LONDON (Reuters) - Britain’s finance minister has indicated he will support the outcome of a review of high-stake gambling machines in betting shops even if it reduces tax revenue.
Denying reports of a rift in government over sums staked on fixed odds betting terminals (FOBTs), Finance Minister Philip Hammond said in a letter seen by the Observer newspaper that he supported a long-awaited review into the machines.
Reports last month said Hammond had blocked attempts by the Department of Culture, Media and Sport (DCMS) to curb the use of the machines in order to preserve more than 400 million pounds ($518 million) a year in tax revenues.
The terminals allow users to bet as much as 100 pounds every 20 seconds on electronic versions of games such as roulette, and some lawmakers want this maximum stake to be cut to as little as 2 pounds to help protect problem gamblers.
“Recent media reports on the status of the review of gaming machines and social responsibility measures are entirely without foundation,” Hammond was quoted as saying in a letter to the Bishop of St Albans.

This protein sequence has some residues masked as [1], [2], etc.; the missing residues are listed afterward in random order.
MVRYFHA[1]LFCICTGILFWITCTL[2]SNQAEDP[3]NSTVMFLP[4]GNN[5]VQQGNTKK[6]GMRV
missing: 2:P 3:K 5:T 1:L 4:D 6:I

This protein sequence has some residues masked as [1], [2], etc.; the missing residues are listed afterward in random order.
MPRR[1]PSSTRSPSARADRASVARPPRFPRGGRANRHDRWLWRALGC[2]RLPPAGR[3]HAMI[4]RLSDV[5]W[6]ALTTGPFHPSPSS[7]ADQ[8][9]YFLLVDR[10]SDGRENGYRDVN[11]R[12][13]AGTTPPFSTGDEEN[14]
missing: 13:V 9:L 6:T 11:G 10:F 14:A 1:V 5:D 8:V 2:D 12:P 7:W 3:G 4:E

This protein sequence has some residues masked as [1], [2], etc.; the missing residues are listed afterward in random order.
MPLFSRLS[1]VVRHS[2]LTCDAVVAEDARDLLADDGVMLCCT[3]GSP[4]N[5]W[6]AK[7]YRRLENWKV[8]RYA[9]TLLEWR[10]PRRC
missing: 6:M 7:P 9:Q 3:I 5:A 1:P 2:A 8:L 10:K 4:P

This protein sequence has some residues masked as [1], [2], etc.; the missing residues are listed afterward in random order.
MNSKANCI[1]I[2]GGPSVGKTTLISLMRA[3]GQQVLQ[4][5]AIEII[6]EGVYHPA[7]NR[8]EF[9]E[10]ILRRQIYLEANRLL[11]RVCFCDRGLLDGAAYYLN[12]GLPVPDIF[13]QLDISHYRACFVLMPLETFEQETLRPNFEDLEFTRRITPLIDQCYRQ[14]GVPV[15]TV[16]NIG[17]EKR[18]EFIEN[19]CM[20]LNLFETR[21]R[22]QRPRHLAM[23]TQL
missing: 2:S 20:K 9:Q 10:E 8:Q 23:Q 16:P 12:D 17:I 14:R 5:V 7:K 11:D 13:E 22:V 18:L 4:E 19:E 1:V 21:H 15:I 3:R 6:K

“Both I and my department fully support DCMS’s work to ensure the UK’s gambling regime continues to balance the needs of vulnerable people, consumers who gamble responsibly, and those who work in this sector.”
The Bishop of St Albans, Alan Smith, has led opposition by the Church of England to the machines, saying they had a devastating effect on some vulnerable groups in society.
He sought assurances from Hammond that the review would not be blocked, the newspaper said.
The review was due to be published in the summer, but was not now expected before the end of October at the earliest, the newspaper said.
Shares in Britain’s biggest bookmakers Ladbrokes Coral and William Hill were both trading down 0.5 percent in early deals on Monday.
The bookmakers argue that FOBTs play a key role in supporting high street betting shops across Britain.
Reporting by Paul Sandle; Editing by Keith Weir